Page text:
One Man’s Inspirational Quest To Meet Larry Bird

You might not think it worth your time to read a very long blog post about meeting an NBA executive, but before you judge the story linked below, there’s a couple of things you should know. First, the executive in question is Larry Bird, President of Basketball Operations for the Pacers. Second, it’s a pretty touching account of a son’s gift to his father.

When you look up ***hole in the dictionary, many times the entry will be accompanied by the picture of a pro athlete. And the bigger they are, often the more unsavory than can become. But one man had a dream: To get his father, who is suffering from a heart ailment, a meet-n-greet with Basketball Jesus. This is the story of that unlikely quest.

To understand the reverence that some basketball fans have for Bird is to try to fathom some people’s connection to religion, or bacon. (Mmmm … religion). It so happens that Joe Fingerhut’s father is one of those Bird worshippers, and more power to him, I say. Everyone has an idol. It’s always been my opinion that such meetings should be avoided, lest the celebrity in questions lives down to your worst expectations. But as you’ll see below, that doesn’t always happen.

In deciding to take his dad to an NBA game as a Christmas present, Joe faced one main obstacle: No team in St. Louis. So he decided on a Pacers game, due in no small part to the fact that they were playing the Celtics at a time when they could make the trip.

But what if, thought Joe, I could make this the present of a lifetime, and get dad a meeting with Bird? So he did what you or I would have told him was destined to fail: He wrote an email to the Pacers’ general web site address.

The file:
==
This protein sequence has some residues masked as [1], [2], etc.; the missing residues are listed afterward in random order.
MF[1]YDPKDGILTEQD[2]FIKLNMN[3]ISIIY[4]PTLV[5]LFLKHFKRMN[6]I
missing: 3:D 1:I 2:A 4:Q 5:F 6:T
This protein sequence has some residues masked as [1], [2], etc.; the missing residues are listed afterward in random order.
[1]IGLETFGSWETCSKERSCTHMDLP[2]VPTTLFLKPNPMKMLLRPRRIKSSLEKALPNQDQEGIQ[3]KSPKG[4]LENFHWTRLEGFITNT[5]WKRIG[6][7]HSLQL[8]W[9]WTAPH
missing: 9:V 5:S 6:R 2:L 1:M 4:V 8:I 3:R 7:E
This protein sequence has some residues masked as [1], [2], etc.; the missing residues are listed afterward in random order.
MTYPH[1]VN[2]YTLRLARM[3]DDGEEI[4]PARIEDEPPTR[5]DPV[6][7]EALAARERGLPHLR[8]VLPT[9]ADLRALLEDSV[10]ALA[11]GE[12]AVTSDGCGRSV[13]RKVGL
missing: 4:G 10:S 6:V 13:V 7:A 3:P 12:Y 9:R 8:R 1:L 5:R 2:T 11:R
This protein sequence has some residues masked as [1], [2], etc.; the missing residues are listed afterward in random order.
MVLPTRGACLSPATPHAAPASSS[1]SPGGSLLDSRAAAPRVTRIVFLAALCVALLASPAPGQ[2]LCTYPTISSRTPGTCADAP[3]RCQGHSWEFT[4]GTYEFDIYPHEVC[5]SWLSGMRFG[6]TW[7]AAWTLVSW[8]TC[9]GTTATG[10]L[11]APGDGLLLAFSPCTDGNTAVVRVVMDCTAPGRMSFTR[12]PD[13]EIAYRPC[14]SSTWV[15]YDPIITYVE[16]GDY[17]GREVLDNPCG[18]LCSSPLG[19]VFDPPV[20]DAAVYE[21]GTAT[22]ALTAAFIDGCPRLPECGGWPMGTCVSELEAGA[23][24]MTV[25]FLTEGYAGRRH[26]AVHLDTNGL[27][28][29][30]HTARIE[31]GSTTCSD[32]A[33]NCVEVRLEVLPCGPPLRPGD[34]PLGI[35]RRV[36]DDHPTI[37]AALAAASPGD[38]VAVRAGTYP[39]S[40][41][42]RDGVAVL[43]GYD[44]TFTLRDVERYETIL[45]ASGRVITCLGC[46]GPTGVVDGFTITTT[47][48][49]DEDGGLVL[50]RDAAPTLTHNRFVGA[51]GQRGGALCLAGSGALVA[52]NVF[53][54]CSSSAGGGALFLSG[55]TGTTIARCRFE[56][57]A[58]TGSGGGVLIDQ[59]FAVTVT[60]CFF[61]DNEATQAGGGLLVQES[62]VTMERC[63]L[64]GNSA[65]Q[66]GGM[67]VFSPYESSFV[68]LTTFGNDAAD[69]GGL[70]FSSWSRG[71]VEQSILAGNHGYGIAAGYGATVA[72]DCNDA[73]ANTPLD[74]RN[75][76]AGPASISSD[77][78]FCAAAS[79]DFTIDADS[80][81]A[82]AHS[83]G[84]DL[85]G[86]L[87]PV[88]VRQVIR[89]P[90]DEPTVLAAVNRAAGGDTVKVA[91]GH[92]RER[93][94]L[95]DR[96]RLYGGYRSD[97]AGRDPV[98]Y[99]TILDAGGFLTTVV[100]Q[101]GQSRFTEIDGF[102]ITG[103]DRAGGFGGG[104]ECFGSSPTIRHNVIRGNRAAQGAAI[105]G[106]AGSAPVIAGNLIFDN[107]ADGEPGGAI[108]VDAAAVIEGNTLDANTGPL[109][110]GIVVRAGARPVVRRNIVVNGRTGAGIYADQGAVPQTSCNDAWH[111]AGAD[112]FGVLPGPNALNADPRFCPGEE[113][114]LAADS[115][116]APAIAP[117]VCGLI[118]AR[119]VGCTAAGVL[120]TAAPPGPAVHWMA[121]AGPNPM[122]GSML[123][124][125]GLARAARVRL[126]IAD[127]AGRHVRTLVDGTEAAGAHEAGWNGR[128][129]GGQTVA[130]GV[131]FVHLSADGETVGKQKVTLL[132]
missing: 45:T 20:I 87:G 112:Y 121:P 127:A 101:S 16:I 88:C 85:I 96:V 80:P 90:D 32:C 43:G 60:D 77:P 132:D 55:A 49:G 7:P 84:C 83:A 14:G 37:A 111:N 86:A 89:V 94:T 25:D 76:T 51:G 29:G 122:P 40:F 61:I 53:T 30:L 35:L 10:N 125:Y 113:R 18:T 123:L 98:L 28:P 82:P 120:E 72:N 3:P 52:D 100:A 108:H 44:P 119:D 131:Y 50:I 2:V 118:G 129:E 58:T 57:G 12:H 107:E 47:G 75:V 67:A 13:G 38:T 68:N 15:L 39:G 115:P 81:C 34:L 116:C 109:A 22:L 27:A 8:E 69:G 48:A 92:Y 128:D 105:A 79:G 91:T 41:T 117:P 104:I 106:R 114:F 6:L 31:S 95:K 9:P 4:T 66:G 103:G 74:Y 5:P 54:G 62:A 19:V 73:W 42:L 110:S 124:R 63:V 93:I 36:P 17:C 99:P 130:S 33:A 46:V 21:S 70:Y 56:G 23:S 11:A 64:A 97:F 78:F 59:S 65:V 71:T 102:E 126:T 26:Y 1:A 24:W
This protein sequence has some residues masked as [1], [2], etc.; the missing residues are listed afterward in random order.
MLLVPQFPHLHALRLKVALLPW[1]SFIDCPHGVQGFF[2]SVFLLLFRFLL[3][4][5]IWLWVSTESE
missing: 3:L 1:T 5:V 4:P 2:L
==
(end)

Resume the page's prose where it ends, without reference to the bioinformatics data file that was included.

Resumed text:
Here’s the email, which is fairly long, but I show it to you in its entirety to illustrate how unlikely it was that someone would actually read the whole thing, let alone forward it to Larry Bird.

To Whom It May Concern:
You probably see this type of letter all the time, so I will understand if I get a response along the lines of a courteous apology. Even so, I have a question that I hope someone can forward to the right people.

My brother and I are taking my Dad to a Pacers game for his Christmas present. We have tickets to this Sunday’s game against the Boston Celtics at 6 p.m. That scenario in itself, is not so unique, except this will not be a piece of cake for us. My Dad and Mom raised four of us kids in St. Louis, MO. Besides the “religion” of Cardinal baseball that we were baptised into as fans, Dad, a lifelong St. Louisan as well as lifelong NBA fan, raised us on Celtics basketball.

In the glorious ’80s, Dad would sing the praises of Larry Bird and point out all the intricacies of the great Celtics teams and the Big Three. His love of Red Auerbach and all things ‘Celtic-green’ fueled his passion for coaching us in basketball and pushing all of us to strive for our best, always, like Red, Larry, and the Celtics. When Larry Bird came to the Pacers, first as coach, then as president, the Pacers became our ’second team’ behind the Celtics, and we happily cheered on Reggie Miller, Chris Mullin, Jermaine O’Neal, and everyone else over the years. Even as my brother and I lived in Japan teaching English for a few years, including the rough experience of Dad’s heart attack, we could always connect talking NBA basketball, and the Pacers and Celtics always had lots to talk about.